to discuss a response to the remark.)
Sarah Palin's support of Haley
– one of the conservative female candidates Palin calls her "mama grizzlies" – has been unwavering. Palin campaigned with Haley in South Carolina last month, defended her on Facebook and recorded a call to voters that said, in part, that Haley "isn't afraid to take on the entrenched powers." The former Alaska governor and vice presidential candidate said in the message: "When you do that, they come after you with all kinds of made-up nonsense to try to knock you down."
Jenny Sanford, the ex-wife of the current governor -- who must be grateful that Haley's troubles moved his Argentine adventures off the radar – also endorsed Haley.
At campaign appearances, Haley was often accompanied by her husband, Michael, who was featured in a television ad with their two children. In the ad, Haley said, "I've seen the dark side of our state's politics and I know the bright side of our state's people." She spoke about her Methodist faith (her parents are Sikhs) and the importance of family.
Appearing before supporters Tuesday night, The New York Times reported, Haley said to her husband: "This is what kept me strong," adding, "I think he'll make a cute first man, don't you?"
South Carolina voters seemed anxious to move past the allegations of infidelity. Either they ignored the claims, sick of the ridicule and eager to discuss more substantive issues, or warmed to Haley because of it. Polls showed that Haley's support increased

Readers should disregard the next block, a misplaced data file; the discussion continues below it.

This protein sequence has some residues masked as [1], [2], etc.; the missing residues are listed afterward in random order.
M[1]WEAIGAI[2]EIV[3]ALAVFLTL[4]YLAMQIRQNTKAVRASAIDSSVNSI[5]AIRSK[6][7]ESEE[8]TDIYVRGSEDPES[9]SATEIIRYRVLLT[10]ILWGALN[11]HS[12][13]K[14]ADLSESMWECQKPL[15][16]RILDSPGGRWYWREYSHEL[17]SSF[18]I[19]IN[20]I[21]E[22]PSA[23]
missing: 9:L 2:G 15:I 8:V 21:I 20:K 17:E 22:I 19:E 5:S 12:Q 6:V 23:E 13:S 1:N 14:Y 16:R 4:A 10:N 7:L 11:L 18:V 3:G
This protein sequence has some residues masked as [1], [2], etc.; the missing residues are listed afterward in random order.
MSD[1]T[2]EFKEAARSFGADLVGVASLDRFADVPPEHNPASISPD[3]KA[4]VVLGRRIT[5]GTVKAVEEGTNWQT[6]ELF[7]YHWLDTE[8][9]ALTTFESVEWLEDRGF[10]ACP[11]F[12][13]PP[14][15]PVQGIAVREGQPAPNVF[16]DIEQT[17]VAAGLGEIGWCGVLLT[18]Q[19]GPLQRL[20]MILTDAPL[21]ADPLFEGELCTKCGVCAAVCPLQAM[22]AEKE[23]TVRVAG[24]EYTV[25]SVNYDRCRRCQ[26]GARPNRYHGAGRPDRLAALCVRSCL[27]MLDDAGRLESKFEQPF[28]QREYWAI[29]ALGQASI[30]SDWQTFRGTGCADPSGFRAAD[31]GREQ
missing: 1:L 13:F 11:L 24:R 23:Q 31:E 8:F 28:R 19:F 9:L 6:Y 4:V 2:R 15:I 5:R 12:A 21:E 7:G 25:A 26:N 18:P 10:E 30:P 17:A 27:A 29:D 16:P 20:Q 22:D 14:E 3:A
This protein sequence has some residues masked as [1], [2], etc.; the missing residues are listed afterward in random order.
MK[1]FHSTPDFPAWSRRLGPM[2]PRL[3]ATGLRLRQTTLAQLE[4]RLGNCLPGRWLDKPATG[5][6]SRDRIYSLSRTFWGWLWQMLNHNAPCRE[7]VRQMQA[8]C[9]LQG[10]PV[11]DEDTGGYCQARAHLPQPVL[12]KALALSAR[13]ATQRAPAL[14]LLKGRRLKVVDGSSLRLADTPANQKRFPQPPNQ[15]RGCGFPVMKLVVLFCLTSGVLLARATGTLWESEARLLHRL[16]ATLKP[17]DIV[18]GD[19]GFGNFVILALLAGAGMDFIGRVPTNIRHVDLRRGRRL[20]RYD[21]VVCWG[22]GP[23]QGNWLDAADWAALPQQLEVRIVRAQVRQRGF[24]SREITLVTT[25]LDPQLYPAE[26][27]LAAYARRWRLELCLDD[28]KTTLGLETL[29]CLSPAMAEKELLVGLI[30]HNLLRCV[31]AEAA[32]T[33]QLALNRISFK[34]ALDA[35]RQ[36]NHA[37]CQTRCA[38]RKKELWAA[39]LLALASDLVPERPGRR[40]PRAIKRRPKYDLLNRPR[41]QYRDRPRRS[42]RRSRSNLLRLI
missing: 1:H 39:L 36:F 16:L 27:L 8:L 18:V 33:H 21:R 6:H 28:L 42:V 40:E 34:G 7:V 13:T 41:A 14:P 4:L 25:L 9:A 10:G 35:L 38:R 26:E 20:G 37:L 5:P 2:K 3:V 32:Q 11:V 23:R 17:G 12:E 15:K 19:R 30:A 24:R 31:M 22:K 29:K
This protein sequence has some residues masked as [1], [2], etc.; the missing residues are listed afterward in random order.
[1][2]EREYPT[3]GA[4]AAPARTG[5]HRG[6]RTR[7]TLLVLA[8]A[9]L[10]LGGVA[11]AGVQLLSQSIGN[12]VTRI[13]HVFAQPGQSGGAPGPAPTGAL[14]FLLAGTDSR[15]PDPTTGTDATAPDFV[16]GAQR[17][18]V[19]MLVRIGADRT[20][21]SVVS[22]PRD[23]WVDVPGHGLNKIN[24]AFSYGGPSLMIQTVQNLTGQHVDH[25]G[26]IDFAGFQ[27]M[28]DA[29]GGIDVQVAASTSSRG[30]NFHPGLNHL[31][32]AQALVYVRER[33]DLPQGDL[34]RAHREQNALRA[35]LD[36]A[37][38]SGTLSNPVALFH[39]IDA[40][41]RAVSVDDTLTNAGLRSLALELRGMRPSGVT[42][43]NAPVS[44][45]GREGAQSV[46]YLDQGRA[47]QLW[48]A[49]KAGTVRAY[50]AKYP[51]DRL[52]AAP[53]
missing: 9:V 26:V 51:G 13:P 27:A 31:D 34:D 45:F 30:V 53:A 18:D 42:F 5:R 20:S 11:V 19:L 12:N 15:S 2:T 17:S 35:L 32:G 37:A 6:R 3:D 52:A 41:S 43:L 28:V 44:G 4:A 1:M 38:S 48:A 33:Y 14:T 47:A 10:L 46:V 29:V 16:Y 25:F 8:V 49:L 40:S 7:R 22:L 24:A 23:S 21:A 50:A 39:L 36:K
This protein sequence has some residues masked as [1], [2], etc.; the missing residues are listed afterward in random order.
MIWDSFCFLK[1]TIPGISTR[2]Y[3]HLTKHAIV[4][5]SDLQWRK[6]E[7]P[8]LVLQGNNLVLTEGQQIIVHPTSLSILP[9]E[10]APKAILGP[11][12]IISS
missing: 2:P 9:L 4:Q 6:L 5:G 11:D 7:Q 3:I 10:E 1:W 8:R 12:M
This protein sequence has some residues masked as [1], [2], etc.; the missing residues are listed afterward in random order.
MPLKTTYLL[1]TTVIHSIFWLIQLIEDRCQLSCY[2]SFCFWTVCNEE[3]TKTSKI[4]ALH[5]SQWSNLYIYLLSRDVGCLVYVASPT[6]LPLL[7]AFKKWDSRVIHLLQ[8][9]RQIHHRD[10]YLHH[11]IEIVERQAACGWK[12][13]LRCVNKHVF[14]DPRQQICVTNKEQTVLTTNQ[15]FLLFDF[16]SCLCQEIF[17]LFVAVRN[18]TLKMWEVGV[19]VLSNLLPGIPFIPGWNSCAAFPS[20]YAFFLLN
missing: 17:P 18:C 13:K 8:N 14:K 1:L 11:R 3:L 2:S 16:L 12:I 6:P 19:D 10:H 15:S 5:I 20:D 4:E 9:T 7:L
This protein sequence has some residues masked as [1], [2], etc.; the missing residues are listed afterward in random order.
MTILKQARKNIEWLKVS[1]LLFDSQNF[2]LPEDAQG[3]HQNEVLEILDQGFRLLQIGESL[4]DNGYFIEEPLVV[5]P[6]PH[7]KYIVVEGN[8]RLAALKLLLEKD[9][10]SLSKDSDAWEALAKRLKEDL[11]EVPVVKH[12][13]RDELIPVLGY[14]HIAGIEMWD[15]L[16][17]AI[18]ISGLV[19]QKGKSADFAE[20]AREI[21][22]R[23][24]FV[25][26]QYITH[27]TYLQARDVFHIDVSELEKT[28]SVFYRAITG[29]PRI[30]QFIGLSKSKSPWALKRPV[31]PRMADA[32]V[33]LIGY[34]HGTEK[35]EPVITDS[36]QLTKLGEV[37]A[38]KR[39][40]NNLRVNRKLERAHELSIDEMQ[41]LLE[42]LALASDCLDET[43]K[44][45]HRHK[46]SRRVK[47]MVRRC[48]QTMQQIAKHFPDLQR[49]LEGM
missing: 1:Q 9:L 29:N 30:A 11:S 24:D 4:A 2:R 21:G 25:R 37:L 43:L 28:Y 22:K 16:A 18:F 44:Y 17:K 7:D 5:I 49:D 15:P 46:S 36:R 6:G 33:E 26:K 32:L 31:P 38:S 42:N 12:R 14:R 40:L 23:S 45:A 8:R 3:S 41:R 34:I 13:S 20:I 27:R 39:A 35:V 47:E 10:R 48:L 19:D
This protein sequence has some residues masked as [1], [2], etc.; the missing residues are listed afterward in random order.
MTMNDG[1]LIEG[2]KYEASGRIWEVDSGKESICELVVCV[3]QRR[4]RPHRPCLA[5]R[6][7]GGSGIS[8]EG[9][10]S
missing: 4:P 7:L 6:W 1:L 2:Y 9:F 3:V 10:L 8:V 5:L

after the allegations and crowds at recent rallies expressed sympathy and cheered her on.
In another closely watched South Carolina race, U.S. Rep. Bob Inglis is also headed to a primary runoff; the Republican finished second to prosecutor Trey Gowdy in his bid for a fourth straight term. The winner on June 22 faces Democrat Paul Corden, who was unopposed in his primary.
Inglis was attacked from the right
for not being conservative enough despite endorsements from the American Conservative Union, the National Rifle Association, National Right to Life and the U.S. Chamber of Commerce. He was criticized for supporting federal bailouts and he was also one of only six Republican House members who joined nearly all Democrats in voting to punish Congressman Joe Wilson for violating House conduct standards. "I just have this notion that we should apply the rules fairly, without regard to partisanship," Inglis said in The State newspaper about that vote.
Joe Wilson, the South Carolina congressman known for shouting "You lie!" at President Obama, easily won
his Republican primary in the 2nd District, besting businessman Phil Black. Wilson, 62, will face Democrat Rob Miller in the fall. Both raised record campaign contributions after Wilson's outburst.
And in an unusual development, an unemployed military veteran surprised South Carolina Democratic Party leaders by winning the nomination to challenge Republican U.S. Sen. Jim DeMint, according to an Associated Press report
. Alvin Greene, 32, defeated 64-year-old Vic Rawl, a former judge and legislator from Charleston. Rawl had already scheduled a fund-raising event for Thursday. Democratic Party Chairwoman Carol Fowler told the AP that the win by Greene -- who raised no money, had no signs and no Web site – may be due to people who voted alphabetically.